Community-led bid to buy back Notman House unsuccessful

Notman House
BDC and IQ accepted another bid for the Montréal startup hub, but it's unclear by who.

A community-led offer to buy back Montréal startup hub Notman House was not accepted by the Business Development Bank of Canada (BDC) and Investissement Quebec (IQ), BetaKit has learned.

The proposal, spearheaded by real-estate startup Guiker, was outbid by another party, according to Guiker CEO and founder Nan Hao and co-founder Gabriel Sundaram. The identity of the party, the value of the potential transaction, and their plans for the historic building are not yet known.

“What we know today is Notman House is still open, startups are still renting space, and events are still happening.”

Notman House, a heritage building that acts as a co-working and conference space for Montréal startups, was placed on the market at an asking price of $5,495,000 CAD, under a court-supervised sale in the fall.

Its owner, the OSMO Foundation, defaulted on its debts to the BDC and IQ, which had initially provided grants to finance the hub’s operations when it opened in 2013. 

Guiker and a group of community investors from the Montréal startup scene, including Sundaram and Nectarios Economakis, partner at Amiral Ventures, presented an offer to buy back the heritage building through a fractional ownership model on March 25. The fractional real estate model would have allowed investors to buy smaller shares of real estate assets and function as limited partners. On April 5, they were informed that the government bodies had accepted another party’s offer. 

“We are disappointed. Notman House was always an ambitious project and as we saw with all the comments and posts over the last few weeks one that had an immense impact on the startup community,” Sundaram, who helped spearhead the community-led offer, wrote in an email to BetaKit. 

Hao told BetaKit that the bidding process was conducted “fair and square” and that the community-led offer was not the highest received by BDC and IQ. 

“The community initiative wasn’t the thing that got rejected,” he said in an interview with BetaKit. “At the end of the day, [BDC and IQ] followed the court procedure, they followed a rightful procedure as a lender.” 

Hao said that Guiker informed community members who had pledged to invest about the decision soon after the bid was rejected. 

“Selling it back to the community is probably the best thing for entrepreneurship and for it to be for the mission that BDC and IQ are promoting. But that does not change the fact that I do not feel entitled to win,” Hao said. “BDC and IQ did not do anything wrong, and I certainly don’t want the community to feel that.”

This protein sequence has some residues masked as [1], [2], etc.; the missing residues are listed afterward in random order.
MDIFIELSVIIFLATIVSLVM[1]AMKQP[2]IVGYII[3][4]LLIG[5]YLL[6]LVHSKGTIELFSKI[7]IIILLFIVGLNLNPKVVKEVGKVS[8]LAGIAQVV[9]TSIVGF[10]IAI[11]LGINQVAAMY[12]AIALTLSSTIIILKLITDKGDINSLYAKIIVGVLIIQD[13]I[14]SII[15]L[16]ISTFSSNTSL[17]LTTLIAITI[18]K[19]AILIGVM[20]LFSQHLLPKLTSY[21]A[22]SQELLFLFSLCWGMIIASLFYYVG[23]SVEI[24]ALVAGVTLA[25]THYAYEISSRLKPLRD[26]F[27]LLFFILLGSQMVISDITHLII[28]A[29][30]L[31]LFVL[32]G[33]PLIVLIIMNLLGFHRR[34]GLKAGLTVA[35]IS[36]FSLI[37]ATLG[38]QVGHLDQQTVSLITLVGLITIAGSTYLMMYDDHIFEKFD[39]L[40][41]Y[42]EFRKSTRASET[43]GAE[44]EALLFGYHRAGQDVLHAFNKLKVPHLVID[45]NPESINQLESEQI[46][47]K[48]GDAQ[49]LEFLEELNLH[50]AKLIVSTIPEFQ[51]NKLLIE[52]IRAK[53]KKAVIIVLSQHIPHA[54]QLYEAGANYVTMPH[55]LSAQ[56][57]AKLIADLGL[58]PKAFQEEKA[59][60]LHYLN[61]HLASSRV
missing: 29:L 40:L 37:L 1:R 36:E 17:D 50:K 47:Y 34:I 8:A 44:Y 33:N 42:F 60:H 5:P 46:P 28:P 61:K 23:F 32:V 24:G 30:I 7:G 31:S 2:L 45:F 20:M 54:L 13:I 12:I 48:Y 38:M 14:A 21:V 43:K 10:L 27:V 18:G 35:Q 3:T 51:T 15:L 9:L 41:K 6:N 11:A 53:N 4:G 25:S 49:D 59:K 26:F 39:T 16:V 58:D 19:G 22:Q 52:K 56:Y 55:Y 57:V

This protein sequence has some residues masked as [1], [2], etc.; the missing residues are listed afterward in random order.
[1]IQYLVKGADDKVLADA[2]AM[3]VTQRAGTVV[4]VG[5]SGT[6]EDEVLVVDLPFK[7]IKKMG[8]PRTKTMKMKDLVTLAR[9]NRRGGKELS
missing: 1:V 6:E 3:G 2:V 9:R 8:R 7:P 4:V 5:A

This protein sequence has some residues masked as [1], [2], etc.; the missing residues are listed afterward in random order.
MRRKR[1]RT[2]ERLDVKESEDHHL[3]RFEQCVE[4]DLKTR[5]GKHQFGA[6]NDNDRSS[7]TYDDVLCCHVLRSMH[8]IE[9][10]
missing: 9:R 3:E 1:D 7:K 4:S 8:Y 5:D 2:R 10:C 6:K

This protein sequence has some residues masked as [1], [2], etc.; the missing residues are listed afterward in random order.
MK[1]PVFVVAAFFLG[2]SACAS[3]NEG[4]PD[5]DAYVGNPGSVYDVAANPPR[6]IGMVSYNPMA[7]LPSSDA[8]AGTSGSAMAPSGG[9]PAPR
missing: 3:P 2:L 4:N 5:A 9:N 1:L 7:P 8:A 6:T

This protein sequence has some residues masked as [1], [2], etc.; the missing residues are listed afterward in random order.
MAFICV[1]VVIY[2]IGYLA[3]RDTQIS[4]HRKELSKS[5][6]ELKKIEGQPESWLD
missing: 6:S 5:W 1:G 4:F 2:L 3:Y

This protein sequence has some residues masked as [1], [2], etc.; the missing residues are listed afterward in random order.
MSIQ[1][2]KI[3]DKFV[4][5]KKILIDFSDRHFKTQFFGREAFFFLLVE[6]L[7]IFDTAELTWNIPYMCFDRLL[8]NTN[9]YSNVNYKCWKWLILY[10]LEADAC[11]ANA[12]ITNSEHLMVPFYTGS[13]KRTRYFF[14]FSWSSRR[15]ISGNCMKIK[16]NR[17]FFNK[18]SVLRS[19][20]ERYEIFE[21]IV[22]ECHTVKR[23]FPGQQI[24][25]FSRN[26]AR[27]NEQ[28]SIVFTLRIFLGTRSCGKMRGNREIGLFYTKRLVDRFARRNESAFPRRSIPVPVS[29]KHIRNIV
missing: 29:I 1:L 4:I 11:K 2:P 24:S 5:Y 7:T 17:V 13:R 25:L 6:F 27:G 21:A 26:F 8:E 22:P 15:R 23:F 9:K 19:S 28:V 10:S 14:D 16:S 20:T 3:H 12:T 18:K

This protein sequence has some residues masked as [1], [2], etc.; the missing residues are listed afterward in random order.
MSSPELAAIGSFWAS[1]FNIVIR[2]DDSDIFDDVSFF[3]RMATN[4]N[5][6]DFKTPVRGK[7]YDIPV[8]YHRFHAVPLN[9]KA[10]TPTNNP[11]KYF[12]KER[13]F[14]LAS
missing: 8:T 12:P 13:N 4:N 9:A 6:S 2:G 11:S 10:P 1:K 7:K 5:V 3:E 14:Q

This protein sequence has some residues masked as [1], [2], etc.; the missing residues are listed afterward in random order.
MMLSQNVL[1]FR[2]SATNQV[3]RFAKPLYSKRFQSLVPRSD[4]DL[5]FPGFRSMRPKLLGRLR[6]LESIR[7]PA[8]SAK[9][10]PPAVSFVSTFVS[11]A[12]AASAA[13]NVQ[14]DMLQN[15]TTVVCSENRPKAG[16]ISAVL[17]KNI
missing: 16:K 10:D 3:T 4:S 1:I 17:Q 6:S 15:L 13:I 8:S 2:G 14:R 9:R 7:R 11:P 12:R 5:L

Sundaram confirmed that BDC and IQ did not reject the community proposal itself, but rather followed internal protocol and accepted the offer from the highest bidder. Guiker was simply outbid. 

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“Of course being optimists, we hope there is a chance that any future owner may be interested in renting the property or part of the property to the OSMO Foundation to continue with its mission,” Sundaram wrote. 

“It may be weeks or even months before we know what the next phase will be for sure. What we know today is Notman House is still open, startups are still renting space, and events are still happening.”

Hao doesn’t think the story ends here for Notman House, especially after seeing widespread support for Guiker’s buy-back proposal from the local startup ecosystem. 

“We are surprised by the overwhelming support from the community,” he said. “51 Sherbrooke is just an address. The community itself is the essence of Notman. And if the initiative is there and the community support is still there, Guiker can always find and support the community ownership of Notman 2.0.”

Paule Savard, the managing director of Notman House, wrote in an email to BetaKit that the sale process is ongoing, but that “it was amazing to note the true commitment of the startup community towards Notman House. It means a lot and shows how Notman has been significant for the ecosystem since it exists.” 

BDC and IQ declined to comment for this piece. 

Madison McLauchlan

Madison McLauchlan

Madison McLauchlan is a freelance journalist based in Montréal, where she writes for magazines, websites, and elevator screens.

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